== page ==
Waiting for the first travel books to drop on my doormat, I have started to read in on Europe and Vienna in the nineteenth century. After all, it is the time that has formed Ida and Vienna has been her home base five times while she was preparing for her next journey. But, where to begin?
Let’s first take a big step back in time, to the turbulent first years of the nineteenth century. Ida Pfeiffer’s Vienna was one of the most important centers of the world. It was after all the capital of the Habsburg Empire – the second largest empire of Europe. Only the Russian Empire was bigger in size. They were tumultuous times. In her youth, Pfeiffer had twice witnessed Napoleon and his army invading her city.
Young Ida was vehemently against that. When in 1809 Napoleon holds a victory parade at the impressive Vienna castle of Schönbrunn and the shiny, sweaty horses with their riders clad in Napoleonic red pass Ida and her mother, twelve year old Ida turns her head away demonstratively. This frightens her mother, who fears repercussions. Luckily, there are none.
Congress of Vienna
After the fall of Napoleon followed the Congress of Vienna in 1814 and 1815. That was all but a tightly organized whole. Royal and political hotshots from all corners of Europe stayed in Vienna wining, dining and dancing for two whole years to rewrite the map of Europe. They had to create a new territorial balance , mainly to reign in France. At the same time none of the representatives wanted to be cut short. Coming home with slimmed down territory was a no go. And so everyone was frantically cutting and pasting on the European map.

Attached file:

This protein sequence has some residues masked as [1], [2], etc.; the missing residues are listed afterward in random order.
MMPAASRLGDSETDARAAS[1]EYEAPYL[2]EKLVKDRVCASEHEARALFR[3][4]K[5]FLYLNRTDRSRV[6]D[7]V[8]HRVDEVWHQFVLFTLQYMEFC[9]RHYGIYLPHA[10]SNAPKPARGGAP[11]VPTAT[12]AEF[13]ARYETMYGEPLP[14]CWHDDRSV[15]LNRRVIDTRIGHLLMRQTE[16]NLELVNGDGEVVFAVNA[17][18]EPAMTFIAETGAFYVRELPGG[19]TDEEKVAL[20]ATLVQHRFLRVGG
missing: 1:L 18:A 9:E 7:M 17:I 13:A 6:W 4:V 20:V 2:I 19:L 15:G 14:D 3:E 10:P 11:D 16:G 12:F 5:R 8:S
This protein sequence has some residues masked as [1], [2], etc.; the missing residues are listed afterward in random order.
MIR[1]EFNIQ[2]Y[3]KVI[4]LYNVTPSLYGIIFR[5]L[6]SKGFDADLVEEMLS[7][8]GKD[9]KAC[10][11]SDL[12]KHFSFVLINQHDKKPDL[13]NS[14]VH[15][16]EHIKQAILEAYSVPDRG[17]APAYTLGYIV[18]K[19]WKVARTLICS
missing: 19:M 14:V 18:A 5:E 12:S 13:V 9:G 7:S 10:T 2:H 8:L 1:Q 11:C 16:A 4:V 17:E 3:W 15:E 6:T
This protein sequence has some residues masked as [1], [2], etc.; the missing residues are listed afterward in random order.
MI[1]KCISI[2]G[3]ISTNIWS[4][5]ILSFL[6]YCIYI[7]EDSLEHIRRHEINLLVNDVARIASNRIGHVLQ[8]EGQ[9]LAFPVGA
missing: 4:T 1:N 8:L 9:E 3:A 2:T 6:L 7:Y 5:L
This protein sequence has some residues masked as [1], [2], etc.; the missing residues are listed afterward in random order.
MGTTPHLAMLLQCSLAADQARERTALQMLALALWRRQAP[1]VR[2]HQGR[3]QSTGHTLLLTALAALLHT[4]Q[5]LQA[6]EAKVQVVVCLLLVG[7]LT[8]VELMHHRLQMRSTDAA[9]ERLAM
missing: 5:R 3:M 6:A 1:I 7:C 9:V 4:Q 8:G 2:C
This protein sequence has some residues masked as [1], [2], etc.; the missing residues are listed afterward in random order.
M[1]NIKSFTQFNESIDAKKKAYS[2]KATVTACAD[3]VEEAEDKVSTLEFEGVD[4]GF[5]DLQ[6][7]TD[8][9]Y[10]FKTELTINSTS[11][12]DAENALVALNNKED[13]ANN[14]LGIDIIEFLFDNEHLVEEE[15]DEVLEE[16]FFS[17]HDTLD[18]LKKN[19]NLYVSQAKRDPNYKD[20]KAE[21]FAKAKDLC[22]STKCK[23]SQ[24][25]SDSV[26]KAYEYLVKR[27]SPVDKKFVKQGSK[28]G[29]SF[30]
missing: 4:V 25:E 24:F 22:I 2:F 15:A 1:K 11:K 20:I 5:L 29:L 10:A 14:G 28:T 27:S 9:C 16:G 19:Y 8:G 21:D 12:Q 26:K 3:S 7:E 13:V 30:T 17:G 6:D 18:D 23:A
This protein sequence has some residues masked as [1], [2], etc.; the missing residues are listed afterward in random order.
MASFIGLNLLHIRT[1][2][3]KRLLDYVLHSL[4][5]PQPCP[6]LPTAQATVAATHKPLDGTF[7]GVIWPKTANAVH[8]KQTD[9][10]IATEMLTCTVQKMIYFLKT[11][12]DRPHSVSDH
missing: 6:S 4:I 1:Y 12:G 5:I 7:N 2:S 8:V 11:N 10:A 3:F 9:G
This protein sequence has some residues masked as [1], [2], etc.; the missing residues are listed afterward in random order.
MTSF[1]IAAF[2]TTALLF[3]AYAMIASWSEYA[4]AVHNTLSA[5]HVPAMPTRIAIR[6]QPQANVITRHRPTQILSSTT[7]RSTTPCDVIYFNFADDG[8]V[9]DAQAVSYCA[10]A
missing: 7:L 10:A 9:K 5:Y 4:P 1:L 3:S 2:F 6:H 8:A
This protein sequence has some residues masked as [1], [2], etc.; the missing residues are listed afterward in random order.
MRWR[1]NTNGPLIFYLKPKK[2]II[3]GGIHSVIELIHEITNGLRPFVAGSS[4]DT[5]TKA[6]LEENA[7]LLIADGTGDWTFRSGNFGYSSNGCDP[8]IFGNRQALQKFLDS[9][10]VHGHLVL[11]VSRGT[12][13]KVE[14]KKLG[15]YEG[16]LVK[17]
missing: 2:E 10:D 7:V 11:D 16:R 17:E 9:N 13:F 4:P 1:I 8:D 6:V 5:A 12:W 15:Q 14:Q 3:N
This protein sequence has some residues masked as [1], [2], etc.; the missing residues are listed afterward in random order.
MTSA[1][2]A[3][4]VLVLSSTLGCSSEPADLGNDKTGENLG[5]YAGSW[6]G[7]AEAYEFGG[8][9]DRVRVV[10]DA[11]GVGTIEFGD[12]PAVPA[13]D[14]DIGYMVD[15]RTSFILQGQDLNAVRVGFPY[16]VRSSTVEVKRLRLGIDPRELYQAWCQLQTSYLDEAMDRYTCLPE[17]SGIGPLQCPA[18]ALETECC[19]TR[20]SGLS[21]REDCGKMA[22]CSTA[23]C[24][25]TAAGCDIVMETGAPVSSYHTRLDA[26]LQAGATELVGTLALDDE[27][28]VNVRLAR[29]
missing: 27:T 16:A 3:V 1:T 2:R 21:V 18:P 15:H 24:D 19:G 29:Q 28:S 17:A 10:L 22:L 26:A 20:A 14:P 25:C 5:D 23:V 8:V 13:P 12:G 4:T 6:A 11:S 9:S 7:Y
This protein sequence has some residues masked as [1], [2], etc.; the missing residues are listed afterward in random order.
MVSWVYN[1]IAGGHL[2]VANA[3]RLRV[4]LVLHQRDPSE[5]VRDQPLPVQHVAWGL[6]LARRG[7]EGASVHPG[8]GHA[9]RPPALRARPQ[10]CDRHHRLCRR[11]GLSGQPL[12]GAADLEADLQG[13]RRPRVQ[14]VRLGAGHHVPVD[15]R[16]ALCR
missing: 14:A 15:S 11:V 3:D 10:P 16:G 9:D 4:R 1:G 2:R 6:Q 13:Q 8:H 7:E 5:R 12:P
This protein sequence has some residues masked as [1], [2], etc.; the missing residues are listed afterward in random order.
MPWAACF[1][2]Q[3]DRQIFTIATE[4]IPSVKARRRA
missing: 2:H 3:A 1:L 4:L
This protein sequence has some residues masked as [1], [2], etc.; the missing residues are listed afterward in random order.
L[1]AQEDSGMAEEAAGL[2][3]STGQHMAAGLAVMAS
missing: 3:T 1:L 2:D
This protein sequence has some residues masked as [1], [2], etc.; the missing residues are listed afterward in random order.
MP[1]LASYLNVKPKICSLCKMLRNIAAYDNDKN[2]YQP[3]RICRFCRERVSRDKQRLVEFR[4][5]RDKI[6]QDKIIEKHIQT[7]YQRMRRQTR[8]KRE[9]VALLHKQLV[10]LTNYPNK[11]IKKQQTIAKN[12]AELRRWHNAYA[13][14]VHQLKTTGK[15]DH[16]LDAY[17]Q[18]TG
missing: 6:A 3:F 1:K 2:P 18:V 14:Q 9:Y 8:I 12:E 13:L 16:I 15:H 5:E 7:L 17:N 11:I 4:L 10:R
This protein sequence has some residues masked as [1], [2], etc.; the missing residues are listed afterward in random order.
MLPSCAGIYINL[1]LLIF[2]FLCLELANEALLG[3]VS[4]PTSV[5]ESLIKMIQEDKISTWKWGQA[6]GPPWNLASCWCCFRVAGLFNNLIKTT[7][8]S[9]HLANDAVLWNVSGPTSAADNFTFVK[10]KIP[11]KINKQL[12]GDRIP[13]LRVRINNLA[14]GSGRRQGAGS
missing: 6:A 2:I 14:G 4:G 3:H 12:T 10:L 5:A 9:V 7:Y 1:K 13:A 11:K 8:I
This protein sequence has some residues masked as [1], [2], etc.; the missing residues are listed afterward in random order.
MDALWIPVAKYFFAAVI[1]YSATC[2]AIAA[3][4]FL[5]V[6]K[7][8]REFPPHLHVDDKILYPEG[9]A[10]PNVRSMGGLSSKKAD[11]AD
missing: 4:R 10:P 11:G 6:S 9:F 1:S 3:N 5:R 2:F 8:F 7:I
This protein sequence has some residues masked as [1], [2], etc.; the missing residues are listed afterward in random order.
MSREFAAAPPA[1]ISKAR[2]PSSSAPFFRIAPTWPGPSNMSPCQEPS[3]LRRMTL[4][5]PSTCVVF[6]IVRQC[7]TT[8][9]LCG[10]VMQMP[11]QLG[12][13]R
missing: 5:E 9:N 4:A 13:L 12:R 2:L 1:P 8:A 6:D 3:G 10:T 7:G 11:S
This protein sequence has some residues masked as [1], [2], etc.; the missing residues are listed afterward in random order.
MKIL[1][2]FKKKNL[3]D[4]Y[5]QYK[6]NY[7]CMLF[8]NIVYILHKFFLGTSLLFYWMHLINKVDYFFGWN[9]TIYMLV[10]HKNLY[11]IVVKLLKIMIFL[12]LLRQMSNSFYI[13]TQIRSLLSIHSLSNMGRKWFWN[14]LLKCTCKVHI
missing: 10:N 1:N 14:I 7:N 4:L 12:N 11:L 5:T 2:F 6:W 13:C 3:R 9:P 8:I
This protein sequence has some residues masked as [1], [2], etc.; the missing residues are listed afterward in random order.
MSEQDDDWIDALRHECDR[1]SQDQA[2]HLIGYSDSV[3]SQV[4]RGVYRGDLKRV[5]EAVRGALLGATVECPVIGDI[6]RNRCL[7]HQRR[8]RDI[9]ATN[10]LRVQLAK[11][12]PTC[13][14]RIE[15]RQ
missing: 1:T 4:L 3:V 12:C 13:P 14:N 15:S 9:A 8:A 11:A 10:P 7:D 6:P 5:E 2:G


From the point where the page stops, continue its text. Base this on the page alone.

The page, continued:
For example, The Netherlands had to become a bit bigger, as a buffer against the French, and so they got the Southern Netherlands – present day Belgium. The point was: Belgium belonged to Austria, so the Austrians wanted something back in return. And so the Habsburgers received some pleasant lands along the Adriatic Sea – think parts of present day Italy, Slovenia and Croatia. Apart from that, the whole exercise wasn’t just a fine display of pan-European re-allotment. The participating powers used ‘Vienna’ to play a whole different game.
The congress was at the same time a cunning move of the ailing aristocracy to try and seize back power again. Rulers who had been expelled even got their thrones back. But the people couldn’t be fooled again for long and didn’t take it anymore. Things started to bubble, boil and eventually boil over all around Europe. Some decades later there it was: the Revolution of 1848. The people were rising against their rulers everywhere. But by then, Ida Pfeiffer had long left Vienna and had been travelling for some time. I am curious to find if this revolution will resound in her travel stories.
As a young woman, Ida was mainly bothered by the narrow-minded morals of her time. Her father was a successful businessman and the family was well off and was part of the well-to-do middle classes. And that last fact imposed a lot of restrictions on life. A whole array of etiquettes determined one’s social life and the middle classes had become a caricature of itself because of that.
It was mainly Ida’s mother who wanted to keep up the good name of the family. For Ida that meant marrying within your class, get children and don’t do anything crazy. Play the violin? No. Girls play piano, period. Wear trousers, absolutely not. Marrying the young house teacher you are madly in love with and who was, by all means, treated as a friend of the family by mother? No way. The young man came from a lower class and was banished from the family home immediately. Ida was put under considerable pressure to make the ‘right’ choice. In the end she accepts the marriage proposal of Dr. Mark Anton Pfeiffer, a man 24-years older. Together they leave to live in Lemberg (present day Lviv in the Ukraine) where he works as a successful lawyer. It wouldn’t be a happy time for Ida. But more on that later on.